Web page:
Things moved quickly. The physician made a call to Scott Berta, MD, a neurosurgeon with the University of California, San Francisco (UCSF) in Napa, who was on call that evening, and explained the critical situation. Dr. Berta is the medical director of neurosurgery at the Peggy Herman Neuroscience Center at Queen of the Valley.
Lothringer found herself on a medical air transport to Queen of the Valley Medical Center, where she met Dr. Berta and a crisis team he had assembled. Lothringer was taken directly from the ED to the operating room, where Dr. Berta repaired the severe disk herniation that was compressing her spinal cord to three millimeters. With the pressure off Lothringer’s spinal cord, it returned to its normal size, providing instant relief.
After 16 years working as a nurse on the stroke unit at Mission Hospital, Bernadette Espiritu, 45, never imagined she’d become a patient herself. But in February of 2016, while eating breakfast during her morning break at the hospital, Bernadette’s arm went numb.
While Bernadette was well trained on the signs of a stroke and what to look for, until then she never knew what it felt like. CAT and CT scans confirmed she had a small blood clot in her carotid artery and had in fact suffered a stroke. After spending a night in the hospital and suffering a second stroke the next day, doctors decided to perform surgery to remove plaque build-up and restore blood flow to her artery.
“Thanks to the quick thinking of my co-workers, the quality care and rehabilitation therapy I received at Mission Hospital, I’m nearly 100 percent recovered and am so happy to be back to work caring for patients going through similar situations as me,” says Bernadette.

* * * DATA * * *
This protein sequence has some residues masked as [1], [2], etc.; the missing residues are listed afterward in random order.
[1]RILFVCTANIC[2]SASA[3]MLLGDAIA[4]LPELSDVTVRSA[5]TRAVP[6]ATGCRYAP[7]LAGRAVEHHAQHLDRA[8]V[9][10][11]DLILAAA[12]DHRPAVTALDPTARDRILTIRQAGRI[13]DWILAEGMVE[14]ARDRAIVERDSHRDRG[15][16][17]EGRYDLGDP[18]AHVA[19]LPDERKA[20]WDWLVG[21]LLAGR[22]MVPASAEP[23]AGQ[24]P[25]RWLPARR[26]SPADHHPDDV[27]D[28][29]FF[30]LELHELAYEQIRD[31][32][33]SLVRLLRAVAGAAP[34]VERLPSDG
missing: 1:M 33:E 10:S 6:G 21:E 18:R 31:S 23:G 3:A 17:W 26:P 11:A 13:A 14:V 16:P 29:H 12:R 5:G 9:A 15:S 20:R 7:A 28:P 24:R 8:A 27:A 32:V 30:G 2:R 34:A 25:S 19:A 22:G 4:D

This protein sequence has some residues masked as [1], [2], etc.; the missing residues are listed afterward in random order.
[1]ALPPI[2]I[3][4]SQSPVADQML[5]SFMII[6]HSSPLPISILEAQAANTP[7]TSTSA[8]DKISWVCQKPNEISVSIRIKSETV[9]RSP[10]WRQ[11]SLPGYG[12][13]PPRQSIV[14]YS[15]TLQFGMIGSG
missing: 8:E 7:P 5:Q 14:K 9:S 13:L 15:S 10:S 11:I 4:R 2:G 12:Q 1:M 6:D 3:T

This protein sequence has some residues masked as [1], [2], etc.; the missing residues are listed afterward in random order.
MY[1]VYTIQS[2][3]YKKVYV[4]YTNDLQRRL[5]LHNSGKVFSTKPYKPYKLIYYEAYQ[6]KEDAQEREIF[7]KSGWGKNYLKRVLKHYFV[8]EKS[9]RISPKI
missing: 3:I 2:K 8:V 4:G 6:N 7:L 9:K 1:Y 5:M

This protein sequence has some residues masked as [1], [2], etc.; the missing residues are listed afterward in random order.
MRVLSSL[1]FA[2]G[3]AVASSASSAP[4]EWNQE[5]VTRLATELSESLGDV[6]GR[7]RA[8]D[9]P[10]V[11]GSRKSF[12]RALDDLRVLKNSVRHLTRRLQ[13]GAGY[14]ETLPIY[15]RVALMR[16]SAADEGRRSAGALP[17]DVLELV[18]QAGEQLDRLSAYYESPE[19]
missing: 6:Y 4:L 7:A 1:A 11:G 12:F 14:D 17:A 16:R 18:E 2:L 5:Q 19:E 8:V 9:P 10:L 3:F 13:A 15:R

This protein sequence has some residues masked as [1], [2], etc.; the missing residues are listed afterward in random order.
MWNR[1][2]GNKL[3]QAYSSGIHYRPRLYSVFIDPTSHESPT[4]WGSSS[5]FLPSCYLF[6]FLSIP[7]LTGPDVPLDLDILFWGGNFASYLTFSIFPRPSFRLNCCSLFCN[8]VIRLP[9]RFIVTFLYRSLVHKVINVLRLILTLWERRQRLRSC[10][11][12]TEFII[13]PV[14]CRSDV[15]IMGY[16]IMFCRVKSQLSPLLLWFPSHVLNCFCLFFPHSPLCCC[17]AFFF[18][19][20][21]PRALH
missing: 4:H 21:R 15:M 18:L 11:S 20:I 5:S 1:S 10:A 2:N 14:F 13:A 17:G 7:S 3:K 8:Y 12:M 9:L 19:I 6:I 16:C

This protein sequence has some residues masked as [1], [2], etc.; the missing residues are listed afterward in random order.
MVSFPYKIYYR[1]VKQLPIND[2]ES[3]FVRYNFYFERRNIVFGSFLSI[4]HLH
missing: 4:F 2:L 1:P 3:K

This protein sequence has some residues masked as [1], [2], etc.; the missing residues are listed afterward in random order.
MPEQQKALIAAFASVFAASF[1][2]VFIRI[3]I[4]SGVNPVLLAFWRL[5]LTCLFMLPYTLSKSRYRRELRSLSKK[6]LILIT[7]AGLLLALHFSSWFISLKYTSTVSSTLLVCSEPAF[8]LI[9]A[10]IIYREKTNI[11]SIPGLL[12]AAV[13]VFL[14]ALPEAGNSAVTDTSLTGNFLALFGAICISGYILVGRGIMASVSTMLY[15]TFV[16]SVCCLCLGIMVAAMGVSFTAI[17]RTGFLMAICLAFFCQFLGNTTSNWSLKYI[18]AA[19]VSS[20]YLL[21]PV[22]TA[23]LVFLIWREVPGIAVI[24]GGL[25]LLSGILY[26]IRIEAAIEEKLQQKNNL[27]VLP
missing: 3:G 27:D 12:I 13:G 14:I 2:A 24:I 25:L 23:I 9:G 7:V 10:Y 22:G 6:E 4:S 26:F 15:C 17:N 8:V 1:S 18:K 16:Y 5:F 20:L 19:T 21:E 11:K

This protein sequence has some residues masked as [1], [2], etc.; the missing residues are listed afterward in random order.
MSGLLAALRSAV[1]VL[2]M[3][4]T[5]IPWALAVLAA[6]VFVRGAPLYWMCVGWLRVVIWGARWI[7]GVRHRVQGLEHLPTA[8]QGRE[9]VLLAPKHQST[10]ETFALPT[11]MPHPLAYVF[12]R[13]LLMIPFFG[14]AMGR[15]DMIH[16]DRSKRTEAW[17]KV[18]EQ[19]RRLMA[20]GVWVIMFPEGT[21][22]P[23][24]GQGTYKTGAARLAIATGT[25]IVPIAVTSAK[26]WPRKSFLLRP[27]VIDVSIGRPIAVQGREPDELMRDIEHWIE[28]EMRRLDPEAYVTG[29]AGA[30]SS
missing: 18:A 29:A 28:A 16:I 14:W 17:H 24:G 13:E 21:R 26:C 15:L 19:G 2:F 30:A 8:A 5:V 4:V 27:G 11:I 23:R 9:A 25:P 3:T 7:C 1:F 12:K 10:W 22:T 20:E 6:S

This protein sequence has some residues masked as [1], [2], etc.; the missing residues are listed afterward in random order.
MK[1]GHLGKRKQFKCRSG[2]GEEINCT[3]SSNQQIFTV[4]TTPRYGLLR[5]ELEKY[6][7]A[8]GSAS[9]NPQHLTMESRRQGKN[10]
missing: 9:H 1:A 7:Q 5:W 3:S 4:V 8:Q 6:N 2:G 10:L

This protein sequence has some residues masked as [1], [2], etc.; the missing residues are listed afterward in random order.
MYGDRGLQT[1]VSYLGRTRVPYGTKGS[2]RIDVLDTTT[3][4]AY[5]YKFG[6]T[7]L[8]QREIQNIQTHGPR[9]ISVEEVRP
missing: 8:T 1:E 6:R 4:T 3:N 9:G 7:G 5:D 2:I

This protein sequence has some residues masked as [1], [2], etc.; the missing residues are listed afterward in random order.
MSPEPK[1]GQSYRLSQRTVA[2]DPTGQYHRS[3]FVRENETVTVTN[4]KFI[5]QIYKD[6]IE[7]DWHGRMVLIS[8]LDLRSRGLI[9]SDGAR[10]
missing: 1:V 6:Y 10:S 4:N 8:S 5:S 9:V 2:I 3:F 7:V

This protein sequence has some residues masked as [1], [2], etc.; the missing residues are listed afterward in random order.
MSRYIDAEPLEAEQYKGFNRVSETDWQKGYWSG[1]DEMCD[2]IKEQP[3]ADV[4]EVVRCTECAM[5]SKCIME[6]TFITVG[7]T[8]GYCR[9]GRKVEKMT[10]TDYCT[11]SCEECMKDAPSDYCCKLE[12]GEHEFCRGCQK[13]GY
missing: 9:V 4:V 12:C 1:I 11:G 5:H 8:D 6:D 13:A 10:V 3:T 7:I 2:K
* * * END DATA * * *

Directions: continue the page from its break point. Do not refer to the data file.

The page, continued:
Fortunately for Bernadette and others in south Orange County, the Mission Neuroscience Institute (MNI) offers world-class care and expertise close to home, with the most advanced neurosurgery and rehabilitation services available. The institute recently applied for Comprehensive Stroke Center designation, which is the highest level that can be achieved by a stroke program.
The Covenant Medical Center advanced primary stroke center in Texas has earned several honors, including The Joint Commission’s Gold Seal of Approval®and the American Heart Association/American Stroke Association’s Heart-Check mark for Advanced Certification for Primary Stroke Centers. The Gold Seal of Approval® and the Heart-Check mark represent symbols of quality from their respective organizations.
Like many of the other St. Joseph Health stroke centers, Covenant Health’s stroke center offers: emergency services, available 24 hours a day, 7 days a week; the latest technology, testing and interventions used to rapidly diagnose and treat a stroke; inpatient rehabilitation; and an accredited stroke recovery program. Learn more about our Stroke program.
Covenant Health also offers the Covenant NeuroScience Institute, dedicated to offering the region’s most advanced neurosurgery, neurology and neuro-rehabilitation services. Learn more about the Neuroscience Institute.
This information is not intended as a substitute for professional medical care. Always follow your health care professional's instructions.